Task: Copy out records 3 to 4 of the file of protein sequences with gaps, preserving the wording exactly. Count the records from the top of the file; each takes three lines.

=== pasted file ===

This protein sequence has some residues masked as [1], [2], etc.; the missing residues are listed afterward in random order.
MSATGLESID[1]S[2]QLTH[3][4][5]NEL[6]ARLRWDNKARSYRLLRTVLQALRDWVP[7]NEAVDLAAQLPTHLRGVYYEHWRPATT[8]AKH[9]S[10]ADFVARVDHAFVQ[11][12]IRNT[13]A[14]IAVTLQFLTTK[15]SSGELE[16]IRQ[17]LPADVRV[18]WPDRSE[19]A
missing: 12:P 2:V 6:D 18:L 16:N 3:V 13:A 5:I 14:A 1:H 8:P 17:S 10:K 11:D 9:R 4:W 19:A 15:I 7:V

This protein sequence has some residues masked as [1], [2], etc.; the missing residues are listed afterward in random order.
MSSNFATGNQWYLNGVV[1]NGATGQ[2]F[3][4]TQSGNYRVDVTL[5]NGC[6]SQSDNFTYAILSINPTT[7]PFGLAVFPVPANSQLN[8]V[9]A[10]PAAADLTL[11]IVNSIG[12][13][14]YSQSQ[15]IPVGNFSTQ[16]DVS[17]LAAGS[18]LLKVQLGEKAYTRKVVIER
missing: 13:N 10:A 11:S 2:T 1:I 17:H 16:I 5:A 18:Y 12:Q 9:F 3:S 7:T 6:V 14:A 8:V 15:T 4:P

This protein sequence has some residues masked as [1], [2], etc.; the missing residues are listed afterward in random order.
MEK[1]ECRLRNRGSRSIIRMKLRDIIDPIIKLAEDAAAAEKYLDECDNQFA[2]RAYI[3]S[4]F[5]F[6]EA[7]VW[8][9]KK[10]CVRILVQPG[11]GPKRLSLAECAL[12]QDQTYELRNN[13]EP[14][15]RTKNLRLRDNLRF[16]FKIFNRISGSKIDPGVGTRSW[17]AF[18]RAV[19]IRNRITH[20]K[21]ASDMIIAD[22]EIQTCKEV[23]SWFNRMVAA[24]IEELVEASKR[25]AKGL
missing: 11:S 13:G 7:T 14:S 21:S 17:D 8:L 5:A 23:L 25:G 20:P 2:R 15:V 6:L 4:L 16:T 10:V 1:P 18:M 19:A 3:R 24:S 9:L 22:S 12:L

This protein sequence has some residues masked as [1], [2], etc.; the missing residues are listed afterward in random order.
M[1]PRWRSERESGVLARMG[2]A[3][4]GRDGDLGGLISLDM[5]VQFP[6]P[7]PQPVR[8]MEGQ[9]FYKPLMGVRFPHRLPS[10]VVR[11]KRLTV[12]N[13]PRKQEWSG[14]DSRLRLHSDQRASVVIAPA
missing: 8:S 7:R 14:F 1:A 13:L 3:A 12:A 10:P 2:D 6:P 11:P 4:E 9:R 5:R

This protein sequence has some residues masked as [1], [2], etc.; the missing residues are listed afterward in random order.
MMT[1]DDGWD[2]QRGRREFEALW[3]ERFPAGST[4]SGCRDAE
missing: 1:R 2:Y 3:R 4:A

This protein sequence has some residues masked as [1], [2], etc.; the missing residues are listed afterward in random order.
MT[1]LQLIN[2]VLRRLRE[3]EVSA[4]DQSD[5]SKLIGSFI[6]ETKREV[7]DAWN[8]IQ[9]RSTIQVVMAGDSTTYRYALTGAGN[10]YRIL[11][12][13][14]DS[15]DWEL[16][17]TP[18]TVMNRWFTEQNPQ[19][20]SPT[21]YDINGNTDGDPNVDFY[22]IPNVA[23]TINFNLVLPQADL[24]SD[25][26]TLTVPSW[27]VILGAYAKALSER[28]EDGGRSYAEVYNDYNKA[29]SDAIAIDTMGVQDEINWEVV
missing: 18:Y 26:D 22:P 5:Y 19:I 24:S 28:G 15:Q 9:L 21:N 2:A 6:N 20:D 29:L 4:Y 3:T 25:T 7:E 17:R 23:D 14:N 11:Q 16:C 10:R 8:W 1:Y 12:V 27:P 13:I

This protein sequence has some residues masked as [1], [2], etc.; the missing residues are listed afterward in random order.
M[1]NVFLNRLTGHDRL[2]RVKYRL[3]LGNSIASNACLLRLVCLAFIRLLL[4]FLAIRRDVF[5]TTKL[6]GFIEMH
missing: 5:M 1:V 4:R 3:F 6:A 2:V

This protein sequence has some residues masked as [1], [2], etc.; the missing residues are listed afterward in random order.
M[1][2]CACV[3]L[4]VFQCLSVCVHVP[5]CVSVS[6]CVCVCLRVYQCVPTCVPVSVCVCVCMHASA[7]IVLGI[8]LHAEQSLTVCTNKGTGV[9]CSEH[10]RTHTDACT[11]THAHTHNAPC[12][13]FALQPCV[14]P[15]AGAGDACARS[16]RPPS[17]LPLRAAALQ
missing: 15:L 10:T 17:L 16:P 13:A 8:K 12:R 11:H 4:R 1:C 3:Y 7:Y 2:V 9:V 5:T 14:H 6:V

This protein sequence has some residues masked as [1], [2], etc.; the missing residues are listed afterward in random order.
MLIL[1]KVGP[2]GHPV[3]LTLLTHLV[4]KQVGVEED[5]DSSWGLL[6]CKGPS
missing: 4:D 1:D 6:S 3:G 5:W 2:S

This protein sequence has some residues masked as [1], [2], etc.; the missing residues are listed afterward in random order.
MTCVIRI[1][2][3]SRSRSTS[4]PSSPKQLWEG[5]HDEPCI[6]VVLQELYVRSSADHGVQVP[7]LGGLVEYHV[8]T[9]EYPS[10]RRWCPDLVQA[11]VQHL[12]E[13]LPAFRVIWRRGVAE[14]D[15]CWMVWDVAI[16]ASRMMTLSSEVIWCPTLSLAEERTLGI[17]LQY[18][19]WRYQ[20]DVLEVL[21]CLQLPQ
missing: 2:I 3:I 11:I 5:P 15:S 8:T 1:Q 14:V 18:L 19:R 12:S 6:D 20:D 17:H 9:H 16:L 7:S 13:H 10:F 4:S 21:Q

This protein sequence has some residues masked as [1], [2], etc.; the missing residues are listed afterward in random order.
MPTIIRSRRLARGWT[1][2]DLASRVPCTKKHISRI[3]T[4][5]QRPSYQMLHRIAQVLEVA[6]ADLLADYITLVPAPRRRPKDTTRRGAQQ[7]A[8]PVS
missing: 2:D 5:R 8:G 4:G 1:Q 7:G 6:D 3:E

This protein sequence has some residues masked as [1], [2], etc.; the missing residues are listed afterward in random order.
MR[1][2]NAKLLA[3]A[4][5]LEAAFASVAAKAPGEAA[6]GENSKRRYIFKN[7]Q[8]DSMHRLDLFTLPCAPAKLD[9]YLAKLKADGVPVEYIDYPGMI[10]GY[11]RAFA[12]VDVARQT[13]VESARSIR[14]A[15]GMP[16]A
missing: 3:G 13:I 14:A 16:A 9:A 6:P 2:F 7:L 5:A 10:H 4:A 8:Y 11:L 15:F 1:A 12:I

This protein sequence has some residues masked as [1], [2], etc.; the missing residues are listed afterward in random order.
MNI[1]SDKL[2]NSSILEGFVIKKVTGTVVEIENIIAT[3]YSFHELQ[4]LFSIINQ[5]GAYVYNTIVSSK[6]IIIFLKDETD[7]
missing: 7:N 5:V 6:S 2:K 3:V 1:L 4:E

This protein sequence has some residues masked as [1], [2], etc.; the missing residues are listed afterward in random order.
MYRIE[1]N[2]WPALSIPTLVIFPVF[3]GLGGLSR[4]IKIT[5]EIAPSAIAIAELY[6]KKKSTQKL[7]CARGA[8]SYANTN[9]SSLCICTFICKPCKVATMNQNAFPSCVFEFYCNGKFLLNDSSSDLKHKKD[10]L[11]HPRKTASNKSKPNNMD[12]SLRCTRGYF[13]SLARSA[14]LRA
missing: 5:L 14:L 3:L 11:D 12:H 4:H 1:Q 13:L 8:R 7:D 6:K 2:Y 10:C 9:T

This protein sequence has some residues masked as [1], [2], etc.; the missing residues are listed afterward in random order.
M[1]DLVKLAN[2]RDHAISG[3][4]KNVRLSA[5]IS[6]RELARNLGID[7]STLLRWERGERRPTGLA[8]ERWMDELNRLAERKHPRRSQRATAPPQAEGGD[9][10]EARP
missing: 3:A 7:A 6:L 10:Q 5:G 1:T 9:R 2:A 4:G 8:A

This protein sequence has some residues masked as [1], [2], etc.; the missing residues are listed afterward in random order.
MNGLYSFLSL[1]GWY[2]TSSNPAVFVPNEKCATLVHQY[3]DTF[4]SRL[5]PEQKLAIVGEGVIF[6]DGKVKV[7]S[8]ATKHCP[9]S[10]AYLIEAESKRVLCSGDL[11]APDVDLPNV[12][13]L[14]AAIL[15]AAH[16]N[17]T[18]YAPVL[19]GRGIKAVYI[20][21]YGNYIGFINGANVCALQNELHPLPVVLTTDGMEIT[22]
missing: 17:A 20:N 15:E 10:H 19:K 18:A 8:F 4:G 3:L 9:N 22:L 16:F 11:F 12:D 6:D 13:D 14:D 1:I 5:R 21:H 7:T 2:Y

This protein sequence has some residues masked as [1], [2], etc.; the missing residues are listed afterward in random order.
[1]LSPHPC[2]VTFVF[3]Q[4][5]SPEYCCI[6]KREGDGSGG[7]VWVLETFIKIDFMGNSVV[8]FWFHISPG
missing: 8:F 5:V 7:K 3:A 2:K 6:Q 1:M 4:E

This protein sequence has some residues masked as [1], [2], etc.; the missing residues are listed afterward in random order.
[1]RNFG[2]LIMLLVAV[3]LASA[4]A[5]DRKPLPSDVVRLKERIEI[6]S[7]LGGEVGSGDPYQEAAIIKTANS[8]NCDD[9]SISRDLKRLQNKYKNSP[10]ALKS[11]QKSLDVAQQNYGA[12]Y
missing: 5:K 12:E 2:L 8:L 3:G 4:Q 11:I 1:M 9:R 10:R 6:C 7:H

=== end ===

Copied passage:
This protein sequence has some residues masked as [1], [2], etc.; the missing residues are listed afterward in random order.
MEK[1]ECRLRNRGSRSIIRMKLRDIIDPIIKLAEDAAAAEKYLDECDNQFA[2]RAYI[3]S[4]F[5]F[6]EA[7]VW[8][9]KK[10]CVRILVQPG[11]GPKRLSLAECAL[12]QDQTYELRNN[13]EP[14][15]RTKNLRLRDNLRF[16]FKIFNRISGSKIDPGVGTRSW[17]AF[18]RAV[19]IRNRITH[20]K[21]ASDMIIAD[22]EIQTCKEV[23]SWFNRMVAA[24]IEELVEASKR[25]AKGL
missing: 11:S 13:G 7:T 14:S 21:S 17:D 8:L 5:A 23:L 25:G 20:P 2:R 15:V 6:L 4:L 16:T 10:V 1:P 18:M 19:A 3:R 24:S 9:L 22:S 12:L

This protein sequence has some residues masked as [1], [2], etc.; the missing residues are listed afterward in random order.
M[1]PRWRSERESGVLARMG[2]A[3][4]GRDGDLGGLISLDM[5]VQFP[6]P[7]PQPVR[8]MEGQ[9]FYKPLMGVRFPHRLPS[10]VVR[11]KRLTV[12]N[13]PRKQEWSG[14]DSRLRLHSDQRASVVIAPA
missing: 8:S 7:R 14:F 1:A 13:L 3:A 12:A 10:P 2:D 6:P 11:P 4:E 9:R 5:R